During her senior year at the University of North Carolina School of the Arts, dancer Mimi Healy was moved up to a new technique level. She was thrilled—but her best friend, who remained stuck in a lower level, wasn’t. It was a situation pretty much guaranteed to generate awkwardness. But Healy chose to talk to her friend about it a couple of days later, diffusing the tension. “We decided together that your level does not define who you are as a dancer,” she says.
As if dance’s technical demands weren’t stressful enough, uncomfortable social situations in the studio can also create anxiety—and they’re often difficult to navigate. Feeling socially awkward? Read on for advice about how to cope with common sticky dance scenarios.
I just switched to a new studio, and everyone there is already friends!
Joining a different studio—or moving up a level at the same studio—may be what’s best for your technique, but it also means figuring out how to fit in with a new class. “When I switched studios, I tried to be outgoing and introduce myself to new people, but there were already established groups of friends,” says Sabrina Shultz, now a dancer at First State Ballet Theatre. Dr. Nadine Kaslow, a psychologist who works with dancers, encourages patience in these situations. “Start by befriending people who may not already be in a clique—but don’t give up on trying to slowly connect with everyone,” she says.
Sabrina Schultz (center) works hard with her friends in class but also takes time to maintain strong friendships with peers outside of the studio. (Photo by Tisa Della-Volpe)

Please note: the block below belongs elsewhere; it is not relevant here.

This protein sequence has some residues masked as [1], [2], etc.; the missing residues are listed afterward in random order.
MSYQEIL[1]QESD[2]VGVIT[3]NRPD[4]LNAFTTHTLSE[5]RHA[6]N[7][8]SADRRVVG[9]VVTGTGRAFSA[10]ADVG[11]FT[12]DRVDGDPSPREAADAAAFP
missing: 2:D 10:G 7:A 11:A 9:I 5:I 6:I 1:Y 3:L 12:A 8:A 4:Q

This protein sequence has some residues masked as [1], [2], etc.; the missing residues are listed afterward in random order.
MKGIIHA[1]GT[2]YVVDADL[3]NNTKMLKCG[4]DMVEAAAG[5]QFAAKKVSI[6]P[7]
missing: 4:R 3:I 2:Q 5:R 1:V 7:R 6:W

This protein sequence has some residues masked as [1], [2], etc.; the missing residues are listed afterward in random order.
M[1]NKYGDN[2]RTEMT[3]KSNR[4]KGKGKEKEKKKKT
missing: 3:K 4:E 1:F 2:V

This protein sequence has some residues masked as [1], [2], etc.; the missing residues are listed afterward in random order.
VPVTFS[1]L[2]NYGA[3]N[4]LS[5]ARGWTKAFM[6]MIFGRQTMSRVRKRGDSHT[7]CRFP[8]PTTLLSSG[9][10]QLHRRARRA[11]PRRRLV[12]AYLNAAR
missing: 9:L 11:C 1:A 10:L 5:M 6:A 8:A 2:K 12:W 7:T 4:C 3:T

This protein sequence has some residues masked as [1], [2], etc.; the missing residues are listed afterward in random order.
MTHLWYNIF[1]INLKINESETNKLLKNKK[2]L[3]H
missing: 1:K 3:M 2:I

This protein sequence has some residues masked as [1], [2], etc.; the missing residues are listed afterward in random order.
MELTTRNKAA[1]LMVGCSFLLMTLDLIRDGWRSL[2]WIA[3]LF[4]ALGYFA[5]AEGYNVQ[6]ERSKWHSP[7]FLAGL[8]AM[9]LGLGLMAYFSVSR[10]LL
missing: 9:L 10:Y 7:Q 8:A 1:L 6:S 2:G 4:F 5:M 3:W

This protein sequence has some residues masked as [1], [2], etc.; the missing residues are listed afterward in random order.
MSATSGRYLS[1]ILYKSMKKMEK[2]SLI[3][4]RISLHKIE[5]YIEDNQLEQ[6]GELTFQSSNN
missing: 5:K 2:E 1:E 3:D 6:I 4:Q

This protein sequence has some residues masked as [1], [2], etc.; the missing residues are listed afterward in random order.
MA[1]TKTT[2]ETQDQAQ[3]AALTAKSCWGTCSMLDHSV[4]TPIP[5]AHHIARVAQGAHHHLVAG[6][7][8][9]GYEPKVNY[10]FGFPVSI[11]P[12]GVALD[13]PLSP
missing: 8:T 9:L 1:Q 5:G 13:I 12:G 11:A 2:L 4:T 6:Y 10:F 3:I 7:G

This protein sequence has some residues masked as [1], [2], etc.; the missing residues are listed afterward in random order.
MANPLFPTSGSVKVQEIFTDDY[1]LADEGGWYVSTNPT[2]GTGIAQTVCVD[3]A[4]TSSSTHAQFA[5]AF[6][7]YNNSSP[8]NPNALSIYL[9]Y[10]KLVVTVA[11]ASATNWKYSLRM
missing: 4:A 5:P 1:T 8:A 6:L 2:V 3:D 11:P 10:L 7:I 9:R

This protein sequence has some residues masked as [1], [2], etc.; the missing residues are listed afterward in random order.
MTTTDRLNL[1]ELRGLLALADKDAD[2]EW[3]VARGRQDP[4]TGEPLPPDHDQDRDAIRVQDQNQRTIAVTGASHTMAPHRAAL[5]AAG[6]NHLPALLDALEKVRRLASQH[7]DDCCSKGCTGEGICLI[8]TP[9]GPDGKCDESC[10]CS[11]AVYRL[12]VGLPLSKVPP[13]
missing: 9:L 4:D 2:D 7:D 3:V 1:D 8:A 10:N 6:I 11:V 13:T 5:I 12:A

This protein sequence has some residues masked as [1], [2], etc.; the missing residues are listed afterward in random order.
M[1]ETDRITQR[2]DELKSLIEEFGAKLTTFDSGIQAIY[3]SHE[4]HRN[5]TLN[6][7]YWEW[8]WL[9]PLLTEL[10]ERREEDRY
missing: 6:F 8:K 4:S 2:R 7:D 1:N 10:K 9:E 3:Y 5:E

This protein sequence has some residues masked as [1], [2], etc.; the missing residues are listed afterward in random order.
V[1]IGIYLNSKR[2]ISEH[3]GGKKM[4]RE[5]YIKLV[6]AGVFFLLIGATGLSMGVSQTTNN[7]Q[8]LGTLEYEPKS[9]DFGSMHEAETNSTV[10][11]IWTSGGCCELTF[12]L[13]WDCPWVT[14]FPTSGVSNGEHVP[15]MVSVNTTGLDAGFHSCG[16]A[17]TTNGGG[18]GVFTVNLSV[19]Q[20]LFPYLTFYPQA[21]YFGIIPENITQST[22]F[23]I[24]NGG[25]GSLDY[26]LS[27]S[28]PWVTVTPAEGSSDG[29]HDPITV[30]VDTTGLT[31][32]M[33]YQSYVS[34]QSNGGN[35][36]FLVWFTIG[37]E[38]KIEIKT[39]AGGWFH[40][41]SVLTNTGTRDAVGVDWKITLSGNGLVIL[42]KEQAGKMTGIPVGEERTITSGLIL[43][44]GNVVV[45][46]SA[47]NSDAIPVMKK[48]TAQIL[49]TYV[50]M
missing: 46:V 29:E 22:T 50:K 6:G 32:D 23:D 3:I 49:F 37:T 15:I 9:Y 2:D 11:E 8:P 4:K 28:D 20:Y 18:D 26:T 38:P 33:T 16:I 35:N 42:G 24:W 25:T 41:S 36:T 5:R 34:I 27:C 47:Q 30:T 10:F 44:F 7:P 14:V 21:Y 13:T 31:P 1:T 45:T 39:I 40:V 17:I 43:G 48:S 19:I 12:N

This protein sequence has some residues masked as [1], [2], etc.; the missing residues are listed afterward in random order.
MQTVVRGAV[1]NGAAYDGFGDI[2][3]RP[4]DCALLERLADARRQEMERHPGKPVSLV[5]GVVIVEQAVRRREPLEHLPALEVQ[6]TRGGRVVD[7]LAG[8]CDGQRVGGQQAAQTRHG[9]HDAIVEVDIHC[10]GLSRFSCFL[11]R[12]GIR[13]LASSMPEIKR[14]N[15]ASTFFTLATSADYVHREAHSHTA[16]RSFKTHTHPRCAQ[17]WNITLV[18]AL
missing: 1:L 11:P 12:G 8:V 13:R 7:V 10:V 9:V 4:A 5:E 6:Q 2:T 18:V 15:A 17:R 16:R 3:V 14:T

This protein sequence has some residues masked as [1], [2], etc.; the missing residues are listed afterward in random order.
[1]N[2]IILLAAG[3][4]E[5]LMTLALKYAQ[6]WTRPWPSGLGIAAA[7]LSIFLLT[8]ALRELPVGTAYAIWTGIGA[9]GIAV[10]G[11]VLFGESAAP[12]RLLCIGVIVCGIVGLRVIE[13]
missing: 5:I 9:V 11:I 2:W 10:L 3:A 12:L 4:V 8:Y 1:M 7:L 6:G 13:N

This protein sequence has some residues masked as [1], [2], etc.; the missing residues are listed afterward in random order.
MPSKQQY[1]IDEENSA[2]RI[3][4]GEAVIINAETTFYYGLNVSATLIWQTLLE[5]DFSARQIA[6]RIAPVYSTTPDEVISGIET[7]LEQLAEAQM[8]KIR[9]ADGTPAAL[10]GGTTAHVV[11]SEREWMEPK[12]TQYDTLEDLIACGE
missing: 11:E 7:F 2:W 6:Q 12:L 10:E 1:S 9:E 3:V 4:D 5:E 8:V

I got a part my friend really wanted, and now she’s mad at me!
If you’re cast in a role a friend coveted, Kaslow suggests reaching out to her right away to clear the air. “Say to her, ‘I know this must be really hard for you, but I don’t want this to hurt our friendship. How can I be supportive of you?’ ” Take time to talk about your feelings, and let your friend know that you’re there for her.
I’m the teacher’s pet, so no one likes me!
“I can remember sitting at lunch at a summer intensive and having people poke fun at me for being the teacher’s pet,” Healy says. If getting attention from the teacher is causing tension between you and your classmates, speak up about your feelings. You can also show them that just because the teacher likes you doesn’t mean you’re perfect. Make a point of going to your class’ turning phenomenon for fouetté advice, or of asking the resident Gumby for stretching tips.
Everyone in my class goes to the same high school—except me!
Shultz found herself in this kind of situation, and wasn’t able to share school memories with the girls in her class. Talk to your friends about events you can attend together. “Sometimes my friends invite me to a school dance,” Shultz says. Kaslow also suggests making regular nondance plans with your dance friends.
Some of the girls in my class went to the same summer program, and they came back best friends. I feel so left out!
It’s hard not to feel isolated when your classmates return from an intensive as a newly minted clique. When Healy was faced with this situation, she took the opportunity to make a new friend. “The two of us weren’t invited to hang out with the other group, but that actually ended up bonding us, and we became really close,” she says. And try to be patient. Over the course of the year, as your whole class goes through rehearsals and performances together, odds are you’ll start to feel connected to the girls from the summer group again.
Most importantly, if anxiety about social situations is interfering with your school work or your dancing, find someone you can talk to—a parent or, if the problem is serious, a health professional. “If you’re dreading dance class because of social tension, don’t keep it inside—that will hurt you the most,” Kaslow says.